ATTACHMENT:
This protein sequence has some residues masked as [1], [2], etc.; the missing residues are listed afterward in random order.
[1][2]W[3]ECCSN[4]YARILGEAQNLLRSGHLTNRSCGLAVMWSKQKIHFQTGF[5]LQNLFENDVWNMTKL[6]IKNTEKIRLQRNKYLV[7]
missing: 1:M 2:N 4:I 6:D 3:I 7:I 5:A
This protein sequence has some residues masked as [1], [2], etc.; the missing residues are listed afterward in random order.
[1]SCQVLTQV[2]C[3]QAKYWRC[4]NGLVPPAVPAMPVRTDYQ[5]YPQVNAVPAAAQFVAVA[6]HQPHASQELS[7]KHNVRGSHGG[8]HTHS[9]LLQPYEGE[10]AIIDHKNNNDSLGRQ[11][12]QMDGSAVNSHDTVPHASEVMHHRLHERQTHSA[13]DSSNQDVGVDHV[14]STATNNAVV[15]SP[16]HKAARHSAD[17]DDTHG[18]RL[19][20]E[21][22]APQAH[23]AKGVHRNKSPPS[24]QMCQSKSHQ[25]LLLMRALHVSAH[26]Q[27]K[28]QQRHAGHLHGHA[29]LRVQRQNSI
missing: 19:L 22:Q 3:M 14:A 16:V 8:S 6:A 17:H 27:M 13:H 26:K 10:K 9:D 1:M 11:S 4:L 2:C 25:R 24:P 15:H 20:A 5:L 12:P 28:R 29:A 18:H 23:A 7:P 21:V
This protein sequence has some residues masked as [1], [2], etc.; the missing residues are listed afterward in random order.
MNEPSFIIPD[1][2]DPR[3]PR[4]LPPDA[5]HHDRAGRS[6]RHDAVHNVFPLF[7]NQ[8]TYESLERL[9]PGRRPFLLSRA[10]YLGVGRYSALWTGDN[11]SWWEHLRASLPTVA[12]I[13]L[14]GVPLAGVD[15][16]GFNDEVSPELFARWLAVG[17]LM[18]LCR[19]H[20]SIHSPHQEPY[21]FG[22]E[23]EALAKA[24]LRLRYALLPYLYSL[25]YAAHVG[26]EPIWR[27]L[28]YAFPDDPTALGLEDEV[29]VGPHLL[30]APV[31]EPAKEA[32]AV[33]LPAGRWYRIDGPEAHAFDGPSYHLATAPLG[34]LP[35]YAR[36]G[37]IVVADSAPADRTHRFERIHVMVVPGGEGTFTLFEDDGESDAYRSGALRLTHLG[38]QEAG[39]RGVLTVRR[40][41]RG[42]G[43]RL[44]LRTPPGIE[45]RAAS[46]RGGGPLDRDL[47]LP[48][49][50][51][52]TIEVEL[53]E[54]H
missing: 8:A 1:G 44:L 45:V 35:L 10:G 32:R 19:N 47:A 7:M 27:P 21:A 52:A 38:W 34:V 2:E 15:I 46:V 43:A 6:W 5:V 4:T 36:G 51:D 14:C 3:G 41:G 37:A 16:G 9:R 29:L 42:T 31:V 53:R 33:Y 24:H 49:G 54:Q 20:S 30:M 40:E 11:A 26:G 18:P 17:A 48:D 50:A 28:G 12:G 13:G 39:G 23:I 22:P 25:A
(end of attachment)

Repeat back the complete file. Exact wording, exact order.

This protein sequence has some residues masked as [1], [2], etc.; the missing residues are listed afterward in random order.
[1][2]W[3]ECCSN[4]YARILGEAQNLLRSGHLTNRSCGLAVMWSKQKIHFQTGF[5]LQNLFENDVWNMTKL[6]IKNTEKIRLQRNKYLV[7]
missing: 1:M 2:N 4:I 6:D 3:I 7:I 5:A
This protein sequence has some residues masked as [1], [2], etc.; the missing residues are listed afterward in random order.
[1]SCQVLTQV[2]C[3]QAKYWRC[4]NGLVPPAVPAMPVRTDYQ[5]YPQVNAVPAAAQFVAVA[6]HQPHASQELS[7]KHNVRGSHGG[8]HTHS[9]LLQPYEGE[10]AIIDHKNNNDSLGRQ[11][12]QMDGSAVNSHDTVPHASEVMHHRLHERQTHSA[13]DSSNQDVGVDHV[14]STATNNAVV[15]SP[16]HKAARHSAD[17]DDTHG[18]RL[19][20]E[21][22]APQAH[23]AKGVHRNKSPPS[24]QMCQSKSHQ[25]LLLMRALHVSAH[26]Q[27]K[28]QQRHAGHLHGHA[29]LRVQRQNSI
missing: 19:L 22:Q 3:M 14:A 16:V 8:S 6:A 17:H 27:M 13:H 26:K 10:K 9:D 1:M 11:S 4:L 2:C 25:R 24:P 15:H 20:A 5:L 12:P 28:R 29:A 18:H 23:A 7:P 21:V
This protein sequence has some residues masked as [1], [2], etc.; the missing residues are listed afterward in random order.
MNEPSFIIPD[1][2]DPR[3]PR[4]LPPDA[5]HHDRAGRS[6]RHDAVHNVFPLF[7]NQ[8]TYESLERL[9]PGRRPFLLSRA[10]YLGVGRYSALWTGDN[11]SWWEHLRASLPTVA[12]I[13]L[14]GVPLAGVD[15][16]GFNDEVSPELFARWLAVG[17]LM[18]LCR[19]H[20]SIHSPHQEPY[21]FG[22]E[23]EALAKA[24]LRLRYALLPYLYSL[25]YAAHVG[26]EPIWR[27]L[28]YAFPDDPTALGLEDEV[29]VGPHLL[30]APV[31]EPAKEA[32]AV[33]LPAGRWYRIDGPEAHAFDGPSYHLATAPLG[34]LP[35]YAR[36]G[37]IVVADSAPADRTHRFERIHVMVVPGGEGTFTLFEDDGESDAYRSGALRLTHLG[38]QEAG[39]RGVLTVRR[40][41]RG[42]G[43]RL[44]LRTPPGIE[45]RAAS[46]RGGGPLDRDL[47]LP[48][49][50][51][52]TIEVEL[53]E[54]H
missing: 8:A 1:G 44:L 45:V 35:L 10:G 32:R 19:N 47:A 7:M 27:P 21:A 52:A 38:W 34:V 2:E 15:I 46:V 43:A 6:W 5:V 4:T 36:G 51:D 14:C 3:G 41:G 37:A 16:G 9:R 29:L 42:T 31:V 53:R 33:Y 24:H 49:G 54:Q 20:S 30:M 40:E 11:A 26:G 18:P 17:A 48:D 50:A 28:G 12:G 13:G 39:G 23:I 22:P 25:A